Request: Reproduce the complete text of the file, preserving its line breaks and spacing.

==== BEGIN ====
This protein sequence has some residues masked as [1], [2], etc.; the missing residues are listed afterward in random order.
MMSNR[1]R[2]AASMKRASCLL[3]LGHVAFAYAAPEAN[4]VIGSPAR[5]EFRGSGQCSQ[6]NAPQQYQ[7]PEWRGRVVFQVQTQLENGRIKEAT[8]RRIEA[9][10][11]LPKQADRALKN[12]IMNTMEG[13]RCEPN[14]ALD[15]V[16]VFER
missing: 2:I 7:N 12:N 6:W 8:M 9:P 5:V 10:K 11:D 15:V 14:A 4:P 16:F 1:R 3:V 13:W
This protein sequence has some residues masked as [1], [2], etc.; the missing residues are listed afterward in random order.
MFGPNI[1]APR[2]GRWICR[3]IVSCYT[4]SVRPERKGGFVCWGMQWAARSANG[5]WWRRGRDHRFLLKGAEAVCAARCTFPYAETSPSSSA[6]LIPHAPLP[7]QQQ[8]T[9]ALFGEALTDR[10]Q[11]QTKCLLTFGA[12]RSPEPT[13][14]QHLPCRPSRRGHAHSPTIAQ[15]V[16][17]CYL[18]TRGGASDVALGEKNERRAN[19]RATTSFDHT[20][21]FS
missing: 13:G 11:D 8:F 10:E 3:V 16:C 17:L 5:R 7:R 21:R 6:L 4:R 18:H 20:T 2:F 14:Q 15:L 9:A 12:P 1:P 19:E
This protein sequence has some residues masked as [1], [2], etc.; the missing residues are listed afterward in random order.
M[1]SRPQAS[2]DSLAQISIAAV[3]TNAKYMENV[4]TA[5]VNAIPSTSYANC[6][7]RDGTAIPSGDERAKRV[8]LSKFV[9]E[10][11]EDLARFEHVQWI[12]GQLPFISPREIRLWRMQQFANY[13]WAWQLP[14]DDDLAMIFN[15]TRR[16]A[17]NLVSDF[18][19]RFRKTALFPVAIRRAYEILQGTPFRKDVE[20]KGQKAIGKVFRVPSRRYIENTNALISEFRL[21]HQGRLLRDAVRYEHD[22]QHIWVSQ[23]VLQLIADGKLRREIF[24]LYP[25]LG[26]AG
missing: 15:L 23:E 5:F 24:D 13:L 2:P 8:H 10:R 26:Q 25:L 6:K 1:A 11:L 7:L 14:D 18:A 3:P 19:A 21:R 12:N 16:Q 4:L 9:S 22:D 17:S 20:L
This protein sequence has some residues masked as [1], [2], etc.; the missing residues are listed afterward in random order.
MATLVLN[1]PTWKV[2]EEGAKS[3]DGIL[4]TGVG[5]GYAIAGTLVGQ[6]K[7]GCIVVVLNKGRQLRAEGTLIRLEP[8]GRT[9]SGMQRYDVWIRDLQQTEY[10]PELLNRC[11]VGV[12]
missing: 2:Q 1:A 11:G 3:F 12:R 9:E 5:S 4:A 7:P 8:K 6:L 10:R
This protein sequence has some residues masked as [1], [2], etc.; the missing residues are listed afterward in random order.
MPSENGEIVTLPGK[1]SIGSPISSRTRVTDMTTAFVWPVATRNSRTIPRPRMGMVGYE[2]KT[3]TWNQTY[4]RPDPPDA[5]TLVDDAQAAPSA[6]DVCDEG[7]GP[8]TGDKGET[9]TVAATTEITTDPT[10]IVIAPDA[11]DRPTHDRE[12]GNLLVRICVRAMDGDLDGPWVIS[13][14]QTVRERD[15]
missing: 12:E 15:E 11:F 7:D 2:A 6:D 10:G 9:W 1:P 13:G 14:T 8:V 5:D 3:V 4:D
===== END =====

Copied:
This protein sequence has some residues masked as [1], [2], etc.; the missing residues are listed afterward in random order.
MMSNR[1]R[2]AASMKRASCLL[3]LGHVAFAYAAPEAN[4]VIGSPAR[5]EFRGSGQCSQ[6]NAPQQYQ[7]PEWRGRVVFQVQTQLENGRIKEAT[8]RRIEA[9][10][11]LPKQADRALKN[12]IMNTMEG[13]RCEPN[14]ALD[15]V[16]VFER
missing: 2:I 7:N 12:N 6:W 8:M 9:P 5:V 10:K 11:D 15:V 14:A 4:P 16:F 1:R 3:V 13:W
This protein sequence has some residues masked as [1], [2], etc.; the missing residues are listed afterward in random order.
MFGPNI[1]APR[2]GRWICR[3]IVSCYT[4]SVRPERKGGFVCWGMQWAARSANG[5]WWRRGRDHRFLLKGAEAVCAARCTFPYAETSPSSSA[6]LIPHAPLP[7]QQQ[8]T[9]ALFGEALTDR[10]Q[11]QTKCLLTFGA[12]RSPEPT[13][14]QHLPCRPSRRGHAHSPTIAQ[15]V[16][17]CYL[18]TRGGASDVALGEKNERRAN[19]RATTSFDHT[20][21]FS
missing: 13:G 11:D 8:F 10:E 3:V 16:C 17:L 5:R 7:R 21:R 6:L 4:R 18:H 20:T 2:F 14:Q 15:L 9:A 12:P 1:P 19:E
This protein sequence has some residues masked as [1], [2], etc.; the missing residues are listed afterward in random order.
M[1]SRPQAS[2]DSLAQISIAAV[3]TNAKYMENV[4]TA[5]VNAIPSTSYANC[6][7]RDGTAIPSGDERAKRV[8]LSKFV[9]E[10][11]EDLARFEHVQWI[12]GQLPFISPREIRLWRMQQFANY[13]WAWQLP[14]DDDLAMIFN[15]TRR[16]A[17]NLVSDF[18][19]RFRKTALFPVAIRRAYEILQGTPFRKDVE[20]KGQKAIGKVFRVPSRRYIENTNALISEFRL[21]HQGRLLRDAVRYEHD[22]QHIWVSQ[23]VLQLIADGKLRREIF[24]LYP[25]LG[26]AG
missing: 15:L 23:E 5:F 24:D 13:L 2:P 8:H 10:R 26:Q 25:L 6:K 1:A 11:L 7:L 14:D 18:A 3:P 19:A 21:R 12:N 16:Q 4:L 9:S 22:D 17:S 20:L
This protein sequence has some residues masked as [1], [2], etc.; the missing residues are listed afterward in random order.
MATLVLN[1]PTWKV[2]EEGAKS[3]DGIL[4]TGVG[5]GYAIAGTLVGQ[6]K[7]GCIVVVLNKGRQLRAEGTLIRLEP[8]GRT[9]SGMQRYDVWIRDLQQTEY[10]PELLNRC[11]VGV[12]
missing: 2:Q 1:A 11:G 3:F 12:R 9:E 5:S 4:A 7:P 8:K 6:L 10:R
This protein sequence has some residues masked as [1], [2], etc.; the missing residues are listed afterward in random order.
MPSENGEIVTLPGK[1]SIGSPISSRTRVTDMTTAFVWPVATRNSRTIPRPRMGMVGYE[2]KT[3]TWNQTY[4]RPDPPDA[5]TLVDDAQAAPSA[6]DVCDEG[7]GP[8]TGDKGET[9]TVAATTEITTDPT[10]IVIAPDA[11]DRPTHDRE[12]GNLLVRICVRAMDGDLDGPWVIS[13][14]QTVRERD[15]
missing: 12:E 15:E 11:F 7:D 2:A 6:D 10:G 9:W 1:P 13:G 14:T 8:V 5:D 3:V 4:D